"This is the most unbelievable thing I've ever seen," said Flamingo Coach Frank Froehling.
"I'm ecstatic," said Cox. "I thought it was very exciting and a great experience. I felt a tremendous sense of triumph after we won the last point."
WTT is good for the players for a number of reasons besides money. Since only a set or two is required, oldtimers like Roy Emerson, 37, of the Golden Gaters, Fred Stolle, 35, of the Freedoms and Maria Bueno, 34, of the Flamingos, can extend their careers by three to five years, then perhaps stay on as coaches. There is health insurance, trainers and a home base—but also some brutal travel: Los Angeles opened in Miami, went to Minnesota two nights later and Oakland the next night.
The owners were not so ecstatic as Cox and the oldsters. Philadelphia announced a crowd of 10,611 for its much-publicized and circuslike opener against Pittsburgh, which was lots of fun, but two nights later only 1,787 showed up to see the racket-wielding lobster and his team compete in the Spectrum. For 23 matches in its historic first week the average WTT attendance was 3,280, and many tickets were given away and some attendance figures exaggerated. The Denver Racquets could draw only 1,481 for their opener and seem likely to go downhill from there, or to a more hospitable city. The Golden Gaters played before 4,012, not too bad considering that the Oakland A's drew only 2,980 baseball fans the same night. Still, at $50,000 a franchise, plus player contracts, arena rentals and incidental start-up costs, it seems the owners have bought themselves licenses to lose.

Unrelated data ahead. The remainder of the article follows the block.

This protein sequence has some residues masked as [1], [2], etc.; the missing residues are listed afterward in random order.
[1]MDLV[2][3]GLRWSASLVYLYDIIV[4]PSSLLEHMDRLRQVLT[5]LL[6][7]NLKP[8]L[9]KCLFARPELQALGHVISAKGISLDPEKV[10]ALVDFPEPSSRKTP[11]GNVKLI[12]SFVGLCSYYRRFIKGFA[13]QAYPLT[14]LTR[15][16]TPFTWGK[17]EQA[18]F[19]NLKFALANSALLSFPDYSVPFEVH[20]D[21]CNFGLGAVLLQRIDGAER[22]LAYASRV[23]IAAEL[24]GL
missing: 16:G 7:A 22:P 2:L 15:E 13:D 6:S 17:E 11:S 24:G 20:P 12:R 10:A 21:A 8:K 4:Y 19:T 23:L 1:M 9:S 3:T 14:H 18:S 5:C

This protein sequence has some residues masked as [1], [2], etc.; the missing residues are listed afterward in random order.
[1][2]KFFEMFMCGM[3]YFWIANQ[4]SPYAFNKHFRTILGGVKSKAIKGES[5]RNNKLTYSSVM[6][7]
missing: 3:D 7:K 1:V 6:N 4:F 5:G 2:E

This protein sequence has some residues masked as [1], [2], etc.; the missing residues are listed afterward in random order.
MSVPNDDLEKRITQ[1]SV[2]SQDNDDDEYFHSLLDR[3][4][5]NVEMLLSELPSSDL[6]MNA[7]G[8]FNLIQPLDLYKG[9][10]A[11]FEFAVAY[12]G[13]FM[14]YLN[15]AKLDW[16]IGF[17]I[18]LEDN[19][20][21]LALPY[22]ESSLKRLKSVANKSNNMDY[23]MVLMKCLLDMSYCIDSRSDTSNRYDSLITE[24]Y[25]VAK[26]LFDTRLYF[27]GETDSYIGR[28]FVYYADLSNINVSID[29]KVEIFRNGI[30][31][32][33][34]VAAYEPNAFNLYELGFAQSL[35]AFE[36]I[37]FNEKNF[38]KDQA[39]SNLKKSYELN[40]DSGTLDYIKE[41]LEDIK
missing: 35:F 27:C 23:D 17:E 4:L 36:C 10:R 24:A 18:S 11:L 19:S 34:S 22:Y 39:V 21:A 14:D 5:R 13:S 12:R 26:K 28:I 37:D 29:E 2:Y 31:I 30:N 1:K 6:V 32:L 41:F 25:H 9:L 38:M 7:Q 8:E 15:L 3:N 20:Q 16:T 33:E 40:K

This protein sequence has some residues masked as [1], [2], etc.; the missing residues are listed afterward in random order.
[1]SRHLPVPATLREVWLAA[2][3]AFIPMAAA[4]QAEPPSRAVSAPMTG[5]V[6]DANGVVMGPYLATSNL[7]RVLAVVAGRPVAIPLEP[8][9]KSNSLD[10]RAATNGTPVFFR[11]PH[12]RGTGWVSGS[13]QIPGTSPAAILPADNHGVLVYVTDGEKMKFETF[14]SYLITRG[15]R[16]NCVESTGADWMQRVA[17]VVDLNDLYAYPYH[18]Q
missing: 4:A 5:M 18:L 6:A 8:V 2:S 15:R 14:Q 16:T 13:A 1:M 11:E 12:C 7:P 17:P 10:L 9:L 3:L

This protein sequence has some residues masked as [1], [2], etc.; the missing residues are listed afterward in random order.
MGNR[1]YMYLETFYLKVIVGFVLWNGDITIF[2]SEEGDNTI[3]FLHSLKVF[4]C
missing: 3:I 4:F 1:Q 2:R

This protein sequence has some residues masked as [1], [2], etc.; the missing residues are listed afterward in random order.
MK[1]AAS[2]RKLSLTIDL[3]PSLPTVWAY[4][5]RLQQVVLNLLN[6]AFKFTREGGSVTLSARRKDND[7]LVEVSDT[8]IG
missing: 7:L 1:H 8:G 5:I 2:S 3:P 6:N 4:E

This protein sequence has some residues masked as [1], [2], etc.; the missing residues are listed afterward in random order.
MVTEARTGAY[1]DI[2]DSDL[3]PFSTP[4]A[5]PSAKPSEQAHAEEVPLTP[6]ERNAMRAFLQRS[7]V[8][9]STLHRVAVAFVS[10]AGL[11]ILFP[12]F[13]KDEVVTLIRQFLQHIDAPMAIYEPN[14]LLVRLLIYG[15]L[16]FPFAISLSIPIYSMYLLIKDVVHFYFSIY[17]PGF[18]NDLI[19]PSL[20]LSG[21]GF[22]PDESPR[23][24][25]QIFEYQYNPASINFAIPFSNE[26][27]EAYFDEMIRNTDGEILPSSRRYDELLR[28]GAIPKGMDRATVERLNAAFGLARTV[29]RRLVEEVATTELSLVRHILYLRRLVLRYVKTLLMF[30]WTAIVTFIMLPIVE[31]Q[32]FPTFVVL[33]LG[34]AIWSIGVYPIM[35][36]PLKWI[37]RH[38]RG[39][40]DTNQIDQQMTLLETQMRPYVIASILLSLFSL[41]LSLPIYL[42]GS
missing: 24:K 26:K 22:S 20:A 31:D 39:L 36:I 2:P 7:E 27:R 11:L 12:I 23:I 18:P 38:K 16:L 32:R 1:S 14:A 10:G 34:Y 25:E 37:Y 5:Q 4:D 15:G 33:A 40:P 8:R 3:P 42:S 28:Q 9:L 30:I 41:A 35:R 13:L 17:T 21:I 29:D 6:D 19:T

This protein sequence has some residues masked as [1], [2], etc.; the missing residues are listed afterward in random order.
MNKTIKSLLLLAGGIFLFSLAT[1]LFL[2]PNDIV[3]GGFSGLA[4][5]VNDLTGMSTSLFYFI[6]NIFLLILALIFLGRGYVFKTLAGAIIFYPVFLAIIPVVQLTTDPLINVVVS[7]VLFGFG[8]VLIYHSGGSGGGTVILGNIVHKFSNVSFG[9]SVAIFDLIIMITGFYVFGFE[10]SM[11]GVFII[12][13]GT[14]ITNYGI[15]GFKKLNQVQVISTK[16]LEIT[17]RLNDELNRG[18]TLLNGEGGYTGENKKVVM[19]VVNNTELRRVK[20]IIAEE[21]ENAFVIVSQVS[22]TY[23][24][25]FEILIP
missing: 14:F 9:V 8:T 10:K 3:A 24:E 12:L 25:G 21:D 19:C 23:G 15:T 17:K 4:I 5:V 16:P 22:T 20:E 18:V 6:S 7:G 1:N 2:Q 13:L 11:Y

"I think it might take four or five years," said King, and she is probably not far off.
"We serve you right" is the Baltimore slogan, but the question is how long can the promoters serve up this novelty before 2,000 or fewer people? Maybe longer than the skeptics think. An attorney knowledgeable about tennis was talking to a Washington, D.C. man who was thinking about taking a WTT expansion franchise for a mere $350,000.
"You'd drop $400,000 a year," said the lawyer.
"Good," said the would-be tennis tycoon, "it'll be a great tax loss."
Box lacrosse and volleyball are the next sports to be organized into pro leagues. Get your tax losses now while they're hot.